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Derek Kreckler

“In regard to the making of art, I enjoy Dubuffet’s assertion of the value of the idea over the means of production, and of a “simple violence” toward the object. I trained as a sculptor but gradually switched to working with people, mostly in intimate groups based around one-off performances. Performance Art introduced a human dynamic that, to some degree, eliminated the contrivance of object-based media including camera and paint. My interest in performance evolved from my ongoing study of sound and its temporal base; the grammar, rhythm and timing of sound played an important part in how I developed my performance works. The moment became a central concern within my work; how to get there, what it is, how you know you’re there and how to leave it.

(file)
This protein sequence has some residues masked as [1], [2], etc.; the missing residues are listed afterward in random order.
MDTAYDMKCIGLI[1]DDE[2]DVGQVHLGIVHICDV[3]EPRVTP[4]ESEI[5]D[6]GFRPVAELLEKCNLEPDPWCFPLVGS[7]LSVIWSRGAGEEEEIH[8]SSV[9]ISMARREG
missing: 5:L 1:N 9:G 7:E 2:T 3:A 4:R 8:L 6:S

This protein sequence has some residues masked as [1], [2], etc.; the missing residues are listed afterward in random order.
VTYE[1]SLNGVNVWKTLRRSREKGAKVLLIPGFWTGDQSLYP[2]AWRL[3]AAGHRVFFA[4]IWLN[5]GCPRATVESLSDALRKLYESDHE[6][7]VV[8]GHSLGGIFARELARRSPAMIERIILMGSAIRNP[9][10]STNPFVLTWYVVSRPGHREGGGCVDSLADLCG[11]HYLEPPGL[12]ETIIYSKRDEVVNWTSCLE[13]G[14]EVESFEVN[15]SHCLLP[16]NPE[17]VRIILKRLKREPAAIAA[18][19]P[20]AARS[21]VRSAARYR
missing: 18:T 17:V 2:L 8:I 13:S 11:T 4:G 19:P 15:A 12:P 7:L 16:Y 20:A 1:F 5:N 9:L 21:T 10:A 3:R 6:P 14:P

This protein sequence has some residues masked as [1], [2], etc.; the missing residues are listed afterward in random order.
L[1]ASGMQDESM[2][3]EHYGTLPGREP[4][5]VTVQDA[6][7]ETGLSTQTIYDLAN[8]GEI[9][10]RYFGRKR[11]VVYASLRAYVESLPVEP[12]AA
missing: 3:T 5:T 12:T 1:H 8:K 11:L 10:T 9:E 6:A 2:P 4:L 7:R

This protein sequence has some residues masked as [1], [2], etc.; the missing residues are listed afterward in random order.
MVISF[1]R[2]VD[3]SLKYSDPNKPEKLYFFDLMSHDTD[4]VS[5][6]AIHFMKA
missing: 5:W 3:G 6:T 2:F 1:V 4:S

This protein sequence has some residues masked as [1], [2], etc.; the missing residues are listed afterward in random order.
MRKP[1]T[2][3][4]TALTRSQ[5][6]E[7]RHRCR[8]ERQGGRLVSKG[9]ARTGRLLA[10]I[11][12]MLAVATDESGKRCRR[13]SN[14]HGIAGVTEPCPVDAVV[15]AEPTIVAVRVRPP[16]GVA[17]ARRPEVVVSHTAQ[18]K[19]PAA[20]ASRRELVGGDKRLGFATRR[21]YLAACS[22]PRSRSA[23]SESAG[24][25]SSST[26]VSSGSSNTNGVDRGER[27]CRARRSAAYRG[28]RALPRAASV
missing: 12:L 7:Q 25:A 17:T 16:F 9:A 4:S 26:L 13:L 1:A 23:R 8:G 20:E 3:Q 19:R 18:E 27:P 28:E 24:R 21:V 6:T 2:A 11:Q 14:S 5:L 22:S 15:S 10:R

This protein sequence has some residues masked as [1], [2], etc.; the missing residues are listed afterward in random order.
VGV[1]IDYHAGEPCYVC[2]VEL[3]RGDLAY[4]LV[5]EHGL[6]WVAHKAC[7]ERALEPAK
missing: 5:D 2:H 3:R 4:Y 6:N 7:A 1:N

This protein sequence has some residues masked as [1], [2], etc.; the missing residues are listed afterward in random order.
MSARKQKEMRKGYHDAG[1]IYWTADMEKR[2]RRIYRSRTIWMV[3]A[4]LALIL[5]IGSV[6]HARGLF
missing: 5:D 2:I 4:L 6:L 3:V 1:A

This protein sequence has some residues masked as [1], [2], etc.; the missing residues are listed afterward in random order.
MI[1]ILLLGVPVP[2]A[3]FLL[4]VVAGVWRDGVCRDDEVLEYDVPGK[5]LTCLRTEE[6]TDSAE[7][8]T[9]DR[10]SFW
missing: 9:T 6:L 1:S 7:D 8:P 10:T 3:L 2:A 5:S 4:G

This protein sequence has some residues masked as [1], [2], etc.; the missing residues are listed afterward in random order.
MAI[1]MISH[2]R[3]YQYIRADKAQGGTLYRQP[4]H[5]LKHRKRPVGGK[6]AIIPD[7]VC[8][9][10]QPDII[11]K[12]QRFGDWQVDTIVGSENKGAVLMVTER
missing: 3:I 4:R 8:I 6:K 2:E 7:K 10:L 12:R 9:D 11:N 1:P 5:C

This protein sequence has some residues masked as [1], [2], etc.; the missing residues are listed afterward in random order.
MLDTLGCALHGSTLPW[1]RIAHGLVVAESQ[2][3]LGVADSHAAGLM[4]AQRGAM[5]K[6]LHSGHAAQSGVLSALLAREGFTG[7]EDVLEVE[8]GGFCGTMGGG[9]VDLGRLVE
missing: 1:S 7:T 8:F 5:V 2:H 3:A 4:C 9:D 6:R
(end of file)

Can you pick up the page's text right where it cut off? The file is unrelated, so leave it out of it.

Recently these considerations have led me to return to photography (which I studied briefly) as a way of bringing together many of the technical and conceptual rationales I use to produce art. Photography has allowed me to frame and extend my sense of the performative and to realize different narrative forms. I often think that art’s content is governed by a range of complex and often rhetorical antecedents associated with, and within their form or discipline. Content for me is governed by my social and political environment. Being Australian immerses you in a complex web of often unsustainable belief, great natural beauty and a constantly forgotten past.”

(Derek Kreckler 2006)